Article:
How to Paint Exterior Brick How to Paint Exterior Brick
Painted brick has a style all its own and is seen more and more as decorating trends shift. If you are planning on painting brick, make sure to patch any cracks or ruts that are often caused by ivy breaking through when the bricks are outside.
Step 1 - Clean the Brick
Begin with your pressure washer. It’s the simplest way to clean exterior brick.
Set the washer to somewhere between 1500 and 2000 pounds per square inch. Don’t go higher than that pressure range when you wash the bricks, as too much force might damage the mortar. Add soap to the stream for more difficult efflorescence and mildew deposits. The primary point of the wash is to clear any dirt, grime, and loose paint—nothing else.
Once the washing is completed, allow the brick plenty of time to fully dry. This will take a few days at least because brick is a porous material that traps moisture.
WARNING: The pressure washer can be dangerous. Follow all the product instructions and always aim the stream of pressurized water away from yourself and others.
Step 2 - Remove Loose Paint and Fix Mortar
Remove all loose paint that is left behind on the brick face or else it will cause early chipping when you eventually apply your coat. Use a hand scraper to get the larger pieces.
Do not use a wire brush. It is easy to get carried away and gouge the brick or leave ruts in it using a wire brush.
Step 3 – Sand the Brick Smooth
Sand the brick smooth using either a palm or circular sander with a minimum 80 grit paper.
Then, repair any missing and damaged mortar. You can use a premixed acrylic mortar patch that enables you to prime and paint as soon as it is dry. Alternatively, you can mix a powder mortar yourself, but this will take a few weeks to dry before you are able to begin priming.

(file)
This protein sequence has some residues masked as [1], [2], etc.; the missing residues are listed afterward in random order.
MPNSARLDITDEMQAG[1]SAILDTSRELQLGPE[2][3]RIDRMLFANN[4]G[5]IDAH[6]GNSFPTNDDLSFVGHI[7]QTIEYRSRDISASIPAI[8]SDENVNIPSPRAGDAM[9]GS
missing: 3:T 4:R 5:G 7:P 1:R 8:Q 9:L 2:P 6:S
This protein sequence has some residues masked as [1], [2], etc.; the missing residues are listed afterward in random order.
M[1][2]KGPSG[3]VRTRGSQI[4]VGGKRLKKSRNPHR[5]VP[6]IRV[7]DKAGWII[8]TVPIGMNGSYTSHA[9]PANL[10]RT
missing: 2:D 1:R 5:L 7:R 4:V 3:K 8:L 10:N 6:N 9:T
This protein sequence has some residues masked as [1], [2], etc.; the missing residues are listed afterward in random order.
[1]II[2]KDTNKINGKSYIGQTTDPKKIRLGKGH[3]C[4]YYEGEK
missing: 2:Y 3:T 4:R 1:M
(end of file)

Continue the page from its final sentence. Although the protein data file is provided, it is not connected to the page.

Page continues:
Step 4 - Prime Brick
Always use a high quality acrylic or latex masonry primer for painting exterior brick. Remember all mortar as well as brick should be primed. Prime those places where efflorescence and mildew occurred first so that you can give an extra coat if needed. It typically takes 1-2 hours for the coat to dry. Give time for the primer to dry completely before moving on to painting.
Step 5 - Caulk and Seal
Caulk any area that can let water in, even an opening as small as a 1/16 inch. This includes doors, windows, trim, and chimney caps. Be sure to use 100-percent acrylic caulk and a foam backer rod for bigger cracks. You may need to repeat this process after 3-5 hours.
Step 6 – Clear the Dust
Before beginning, remove all the dust that’s come to rest on the brick face with a brush or vacuum.
Step 7 - Paint the Brick
When choosing exterior house paint, elastomeric or 100-percent acrylic latex are the two best options. Apply two coats in order to achieve its highest durability.
For best results, brush and roll the brick as you would any other wall. Just be sure to use at least a 3/4 inch roller or thicker to make sure every nook and cranny gets filled with paint.
Edward Kimble, professional painter and author of Interior House Painting Blog, contributed to this article.